Last week, Governor Brown made a big splash pushing a business tax reform proposal. This issue involves how national and international corporations are taxed under California law. As the result of the budget deal crafted two years ago (a deal that hit citizen taxpayers hard) corporations were given a choice over how they were taxed. The details aren’t that important for normal people and the issue is a bit complicated. (There was a humorous moment when Darrell Steinberg said “this is simple” and, moments later, Jerry Brown said this is a “complicated issue” and he wasn’t even sure he understood it.)

Whether corporations should be given the opportunity to elect how they are taxed might very well be a legitimate discussion to have. (But Joel Fox makes the valid point that the absence of predictability due to these radical changes in tax policy every few months is a contributing factor to the perception that California is anti-business, if not outright weird).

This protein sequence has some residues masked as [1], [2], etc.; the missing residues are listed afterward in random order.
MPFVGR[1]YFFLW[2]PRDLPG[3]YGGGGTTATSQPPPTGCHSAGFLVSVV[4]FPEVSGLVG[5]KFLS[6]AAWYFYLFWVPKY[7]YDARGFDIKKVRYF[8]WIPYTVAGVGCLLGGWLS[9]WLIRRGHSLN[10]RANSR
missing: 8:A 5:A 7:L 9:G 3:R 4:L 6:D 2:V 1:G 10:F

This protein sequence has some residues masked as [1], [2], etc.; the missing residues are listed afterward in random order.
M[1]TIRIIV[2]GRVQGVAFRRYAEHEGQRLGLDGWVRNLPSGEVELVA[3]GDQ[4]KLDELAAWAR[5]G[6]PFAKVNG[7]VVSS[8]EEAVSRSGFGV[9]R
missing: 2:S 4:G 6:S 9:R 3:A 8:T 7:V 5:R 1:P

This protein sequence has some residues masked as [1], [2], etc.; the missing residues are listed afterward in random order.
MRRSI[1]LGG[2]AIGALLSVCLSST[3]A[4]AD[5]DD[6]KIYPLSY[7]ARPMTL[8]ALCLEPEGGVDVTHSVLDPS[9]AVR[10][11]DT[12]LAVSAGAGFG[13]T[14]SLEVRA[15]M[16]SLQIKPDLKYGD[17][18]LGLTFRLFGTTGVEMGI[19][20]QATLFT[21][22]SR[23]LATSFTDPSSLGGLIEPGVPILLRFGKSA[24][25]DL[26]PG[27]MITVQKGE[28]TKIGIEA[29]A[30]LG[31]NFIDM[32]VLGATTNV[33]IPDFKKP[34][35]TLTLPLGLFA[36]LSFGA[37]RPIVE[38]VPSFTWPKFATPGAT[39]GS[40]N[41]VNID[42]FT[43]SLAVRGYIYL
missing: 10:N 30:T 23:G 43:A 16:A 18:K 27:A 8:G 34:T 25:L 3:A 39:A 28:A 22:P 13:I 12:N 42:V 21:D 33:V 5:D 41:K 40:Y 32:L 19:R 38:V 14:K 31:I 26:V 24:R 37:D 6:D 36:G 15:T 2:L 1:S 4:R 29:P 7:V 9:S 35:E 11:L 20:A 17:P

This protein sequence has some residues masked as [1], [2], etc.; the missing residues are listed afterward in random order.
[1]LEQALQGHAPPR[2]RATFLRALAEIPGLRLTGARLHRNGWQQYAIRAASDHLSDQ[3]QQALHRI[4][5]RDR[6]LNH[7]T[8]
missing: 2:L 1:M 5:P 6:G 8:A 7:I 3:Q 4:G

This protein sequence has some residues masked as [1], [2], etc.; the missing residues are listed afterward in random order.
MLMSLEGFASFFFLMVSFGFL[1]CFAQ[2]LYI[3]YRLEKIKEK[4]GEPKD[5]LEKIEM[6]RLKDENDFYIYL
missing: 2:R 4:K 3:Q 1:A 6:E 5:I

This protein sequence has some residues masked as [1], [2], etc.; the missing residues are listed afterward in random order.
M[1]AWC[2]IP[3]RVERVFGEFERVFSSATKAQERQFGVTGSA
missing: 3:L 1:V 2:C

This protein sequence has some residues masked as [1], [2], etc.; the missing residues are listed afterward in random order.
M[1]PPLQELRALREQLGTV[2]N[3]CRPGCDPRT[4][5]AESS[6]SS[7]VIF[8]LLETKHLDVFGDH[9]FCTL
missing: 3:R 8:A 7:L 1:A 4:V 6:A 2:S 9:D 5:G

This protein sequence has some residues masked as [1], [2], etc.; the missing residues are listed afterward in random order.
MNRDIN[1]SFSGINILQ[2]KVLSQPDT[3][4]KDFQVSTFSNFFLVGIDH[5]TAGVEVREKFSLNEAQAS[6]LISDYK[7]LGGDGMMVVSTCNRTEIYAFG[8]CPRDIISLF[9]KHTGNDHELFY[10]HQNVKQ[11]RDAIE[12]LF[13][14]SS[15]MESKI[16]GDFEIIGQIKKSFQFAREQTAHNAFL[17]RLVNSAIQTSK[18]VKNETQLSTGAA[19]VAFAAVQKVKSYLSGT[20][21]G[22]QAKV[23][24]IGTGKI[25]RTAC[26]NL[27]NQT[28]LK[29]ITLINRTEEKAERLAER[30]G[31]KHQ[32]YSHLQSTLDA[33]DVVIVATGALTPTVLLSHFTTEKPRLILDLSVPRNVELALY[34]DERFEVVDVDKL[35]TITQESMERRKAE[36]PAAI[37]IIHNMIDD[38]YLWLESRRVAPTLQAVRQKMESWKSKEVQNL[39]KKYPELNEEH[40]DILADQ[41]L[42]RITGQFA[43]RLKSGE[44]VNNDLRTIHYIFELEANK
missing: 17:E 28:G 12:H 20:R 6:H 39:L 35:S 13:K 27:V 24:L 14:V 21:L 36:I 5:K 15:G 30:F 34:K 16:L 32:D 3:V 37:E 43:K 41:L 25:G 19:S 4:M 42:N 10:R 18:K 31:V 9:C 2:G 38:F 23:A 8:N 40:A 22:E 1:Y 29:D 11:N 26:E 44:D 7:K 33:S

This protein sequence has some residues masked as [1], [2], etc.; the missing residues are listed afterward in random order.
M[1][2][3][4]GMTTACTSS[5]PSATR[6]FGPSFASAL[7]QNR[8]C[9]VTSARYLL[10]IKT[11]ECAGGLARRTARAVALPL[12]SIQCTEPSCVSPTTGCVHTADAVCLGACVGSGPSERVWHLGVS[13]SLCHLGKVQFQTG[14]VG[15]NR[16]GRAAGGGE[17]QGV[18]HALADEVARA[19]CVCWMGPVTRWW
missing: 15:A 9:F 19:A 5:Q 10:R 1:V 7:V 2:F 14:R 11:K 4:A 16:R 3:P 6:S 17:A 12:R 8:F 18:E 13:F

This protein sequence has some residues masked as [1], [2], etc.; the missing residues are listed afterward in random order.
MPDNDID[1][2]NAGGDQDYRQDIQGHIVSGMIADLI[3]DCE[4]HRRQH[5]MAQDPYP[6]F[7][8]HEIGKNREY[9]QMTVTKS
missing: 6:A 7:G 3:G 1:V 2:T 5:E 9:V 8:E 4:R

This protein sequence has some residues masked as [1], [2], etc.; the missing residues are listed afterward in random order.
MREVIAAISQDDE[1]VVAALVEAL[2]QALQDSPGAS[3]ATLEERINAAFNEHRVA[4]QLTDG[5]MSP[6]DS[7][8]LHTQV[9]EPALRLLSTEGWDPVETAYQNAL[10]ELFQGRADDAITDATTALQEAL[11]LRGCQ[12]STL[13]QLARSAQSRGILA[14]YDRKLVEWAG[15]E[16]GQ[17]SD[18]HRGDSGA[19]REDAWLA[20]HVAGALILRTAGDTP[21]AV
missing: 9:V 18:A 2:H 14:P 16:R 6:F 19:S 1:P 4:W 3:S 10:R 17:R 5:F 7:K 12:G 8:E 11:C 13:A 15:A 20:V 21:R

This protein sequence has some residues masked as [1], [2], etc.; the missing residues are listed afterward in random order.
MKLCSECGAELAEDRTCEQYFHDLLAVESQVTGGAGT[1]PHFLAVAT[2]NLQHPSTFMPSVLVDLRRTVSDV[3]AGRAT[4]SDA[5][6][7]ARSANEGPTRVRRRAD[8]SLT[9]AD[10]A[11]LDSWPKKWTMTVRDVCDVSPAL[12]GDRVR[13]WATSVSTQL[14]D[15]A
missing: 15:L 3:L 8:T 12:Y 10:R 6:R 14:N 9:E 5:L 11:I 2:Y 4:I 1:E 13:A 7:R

What is clear is that the elimination of the right to elect would be a tax increase. Pure and simple. Moreover, any such proposal requires a two-thirds vote of each house. The good news is that compliance with Prop 13’s requirement on this issue appears to be a given – even among the Democrats.

Additionally, the issue has been raised about whether the election could be removed and offset with other tax reductions. Some California based businesses would very much like a sales tax exemption on manufacturing equipment. But a better idea would be to reduce taxes on citizen taxpayers.
After all, they’re the ones who ended up carrying the financial burden from
2009 until 2011 when those taxes expired. They’re the ones entitled to the relief.

Would Democrats agree to broad based tax relief? Go ahead and bet on the snowball.